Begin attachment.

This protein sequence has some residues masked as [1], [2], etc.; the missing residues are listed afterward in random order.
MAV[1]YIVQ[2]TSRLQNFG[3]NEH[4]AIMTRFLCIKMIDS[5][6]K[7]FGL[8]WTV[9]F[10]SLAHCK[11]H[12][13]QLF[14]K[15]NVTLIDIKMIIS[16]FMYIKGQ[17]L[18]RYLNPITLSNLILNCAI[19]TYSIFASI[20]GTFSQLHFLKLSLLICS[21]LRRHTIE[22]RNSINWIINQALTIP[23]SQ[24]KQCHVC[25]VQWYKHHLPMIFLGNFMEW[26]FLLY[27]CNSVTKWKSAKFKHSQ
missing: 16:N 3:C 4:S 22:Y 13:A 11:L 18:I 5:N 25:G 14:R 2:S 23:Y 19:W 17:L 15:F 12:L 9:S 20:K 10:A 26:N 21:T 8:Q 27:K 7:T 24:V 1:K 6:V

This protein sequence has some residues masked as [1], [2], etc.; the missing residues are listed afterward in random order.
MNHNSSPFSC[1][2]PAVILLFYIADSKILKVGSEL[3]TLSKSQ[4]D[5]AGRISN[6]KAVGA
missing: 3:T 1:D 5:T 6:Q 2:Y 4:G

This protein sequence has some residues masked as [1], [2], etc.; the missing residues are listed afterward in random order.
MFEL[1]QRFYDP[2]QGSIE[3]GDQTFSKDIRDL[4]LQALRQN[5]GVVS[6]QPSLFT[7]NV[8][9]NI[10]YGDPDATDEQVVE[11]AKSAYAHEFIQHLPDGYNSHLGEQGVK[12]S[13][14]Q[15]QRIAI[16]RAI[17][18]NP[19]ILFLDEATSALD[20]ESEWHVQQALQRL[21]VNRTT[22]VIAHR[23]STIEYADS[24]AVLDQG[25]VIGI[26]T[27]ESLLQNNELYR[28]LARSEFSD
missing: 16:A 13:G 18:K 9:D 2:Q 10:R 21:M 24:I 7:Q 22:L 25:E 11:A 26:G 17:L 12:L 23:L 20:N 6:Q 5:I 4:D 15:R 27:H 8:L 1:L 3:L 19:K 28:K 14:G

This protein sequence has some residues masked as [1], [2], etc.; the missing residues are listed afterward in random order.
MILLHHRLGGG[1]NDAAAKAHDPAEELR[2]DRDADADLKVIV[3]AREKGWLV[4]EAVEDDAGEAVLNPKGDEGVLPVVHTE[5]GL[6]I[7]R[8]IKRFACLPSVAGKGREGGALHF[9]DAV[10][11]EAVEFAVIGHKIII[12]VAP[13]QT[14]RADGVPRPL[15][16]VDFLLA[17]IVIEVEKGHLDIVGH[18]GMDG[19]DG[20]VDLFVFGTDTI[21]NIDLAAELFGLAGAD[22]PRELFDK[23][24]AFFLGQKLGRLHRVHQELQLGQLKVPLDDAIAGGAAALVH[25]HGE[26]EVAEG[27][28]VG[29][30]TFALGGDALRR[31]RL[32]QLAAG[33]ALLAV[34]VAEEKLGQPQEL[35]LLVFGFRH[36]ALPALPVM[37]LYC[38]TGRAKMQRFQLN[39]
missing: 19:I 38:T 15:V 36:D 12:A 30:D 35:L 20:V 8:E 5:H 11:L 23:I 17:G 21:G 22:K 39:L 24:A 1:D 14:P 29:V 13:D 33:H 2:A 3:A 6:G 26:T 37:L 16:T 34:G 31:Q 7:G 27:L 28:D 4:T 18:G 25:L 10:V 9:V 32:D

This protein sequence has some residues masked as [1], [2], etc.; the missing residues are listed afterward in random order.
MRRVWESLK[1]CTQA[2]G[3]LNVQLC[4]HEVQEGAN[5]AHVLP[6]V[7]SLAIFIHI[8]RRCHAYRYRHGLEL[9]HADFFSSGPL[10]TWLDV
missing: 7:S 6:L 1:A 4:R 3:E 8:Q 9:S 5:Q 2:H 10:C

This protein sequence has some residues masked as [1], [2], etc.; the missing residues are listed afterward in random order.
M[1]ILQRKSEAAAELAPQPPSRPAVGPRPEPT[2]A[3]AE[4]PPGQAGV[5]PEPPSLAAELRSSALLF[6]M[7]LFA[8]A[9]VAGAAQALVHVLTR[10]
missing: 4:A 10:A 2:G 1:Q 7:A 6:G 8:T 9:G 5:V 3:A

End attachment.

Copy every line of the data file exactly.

This protein sequence has some residues masked as [1], [2], etc.; the missing residues are listed afterward in random order.
MAV[1]YIVQ[2]TSRLQNFG[3]NEH[4]AIMTRFLCIKMIDS[5][6]K[7]FGL[8]WTV[9]F[10]SLAHCK[11]H[12][13]QLF[14]K[15]NVTLIDIKMIIS[16]FMYIKGQ[17]L[18]RYLNPITLSNLILNCAI[19]TYSIFASI[20]GTFSQLHFLKLSLLICS[21]LRRHTIE[22]RNSINWIINQALTIP[23]SQ[24]KQCHVC[25]VQWYKHHLPMIFLGNFMEW[26]FLLY[27]CNSVTKWKSAKFKHSQ
missing: 16:N 3:C 4:S 22:Y 13:A 11:L 18:I 5:N 25:G 14:R 2:S 23:Y 19:W 17:L 15:F 12:L 9:S 20:K 10:A 26:N 21:T 8:Q 27:K 7:T 24:V 1:K 6:V

This protein sequence has some residues masked as [1], [2], etc.; the missing residues are listed afterward in random order.
MNHNSSPFSC[1][2]PAVILLFYIADSKILKVGSEL[3]TLSKSQ[4]D[5]AGRISN[6]KAVGA
missing: 3:T 1:D 5:T 6:Q 2:Y 4:G

This protein sequence has some residues masked as [1], [2], etc.; the missing residues are listed afterward in random order.
MFEL[1]QRFYDP[2]QGSIE[3]GDQTFSKDIRDL[4]LQALRQN[5]GVVS[6]QPSLFT[7]NV[8][9]NI[10]YGDPDATDEQVVE[11]AKSAYAHEFIQHLPDGYNSHLGEQGVK[12]S[13][14]Q[15]QRIAI[16]RAI[17][18]NP[19]ILFLDEATSALD[20]ESEWHVQQALQRL[21]VNRTT[22]VIAHR[23]STIEYADS[24]AVLDQG[25]VIGI[26]T[27]ESLLQNNELYR[28]LARSEFSD
missing: 16:A 13:G 18:K 9:D 2:Q 10:R 21:M 24:I 7:Q 22:L 25:E 11:A 26:G 17:L 12:L 23:L 20:N 6:Q 5:I 4:D 15:R 27:H 8:L 1:L 3:L 19:K 28:K 14:G

This protein sequence has some residues masked as [1], [2], etc.; the missing residues are listed afterward in random order.
MILLHHRLGGG[1]NDAAAKAHDPAEELR[2]DRDADADLKVIV[3]AREKGWLV[4]EAVEDDAGEAVLNPKGDEGVLPVVHTE[5]GL[6]I[7]R[8]IKRFACLPSVAGKGREGGALHF[9]DAV[10][11]EAVEFAVIGHKIII[12]VAP[13]QT[14]RADGVPRPL[15][16]VDFLLA[17]IVIEVEKGHLDIVGH[18]GMDG[19]DG[20]VDLFVFGTDTI[21]NIDLAAELFGLAGAD[22]PRELFDK[23][24]AFFLGQKLGRLHRVHQELQLGQLKVPLDDAIAGGAAALVH[25]HGE[26]EVAEG[27][28]VG[29][30]TFALGGDALRR[31]RL[32]QLAAG[33]ALLAV[34]VAEEKLGQPQEL[35]LLVFGFRH[36]ALPALPVM[37]LYC[38]TGRAKMQRFQLN[39]
missing: 19:I 38:T 15:V 36:D 12:A 30:D 35:L 20:V 8:E 5:H 11:L 23:I 17:G 21:G 22:K 39:L 24:A 1:D 14:P 29:V 13:D 33:H 2:A 3:A 6:G 26:T 37:L 16:T 34:G 31:Q 7:G 27:L 28:D 4:T 18:G 25:L 10:V 9:V 32:D

This protein sequence has some residues masked as [1], [2], etc.; the missing residues are listed afterward in random order.
MRRVWESLK[1]CTQA[2]G[3]LNVQLC[4]HEVQEGAN[5]AHVLP[6]V[7]SLAIFIHI[8]RRCHAYRYRHGLEL[9]HADFFSSGPL[10]TWLDV
missing: 7:S 6:L 1:A 4:R 3:E 8:Q 9:S 5:Q 2:H 10:C

This protein sequence has some residues masked as [1], [2], etc.; the missing residues are listed afterward in random order.
M[1]ILQRKSEAAAELAPQPPSRPAVGPRPEPT[2]A[3]AE[4]PPGQAGV[5]PEPPSLAAELRSSALLF[6]M[7]LFA[8]A[9]VAGAAQALVHVLTR[10]
missing: 4:A 10:A 2:G 1:Q 7:A 6:G 8:T 9:G 5:V 3:A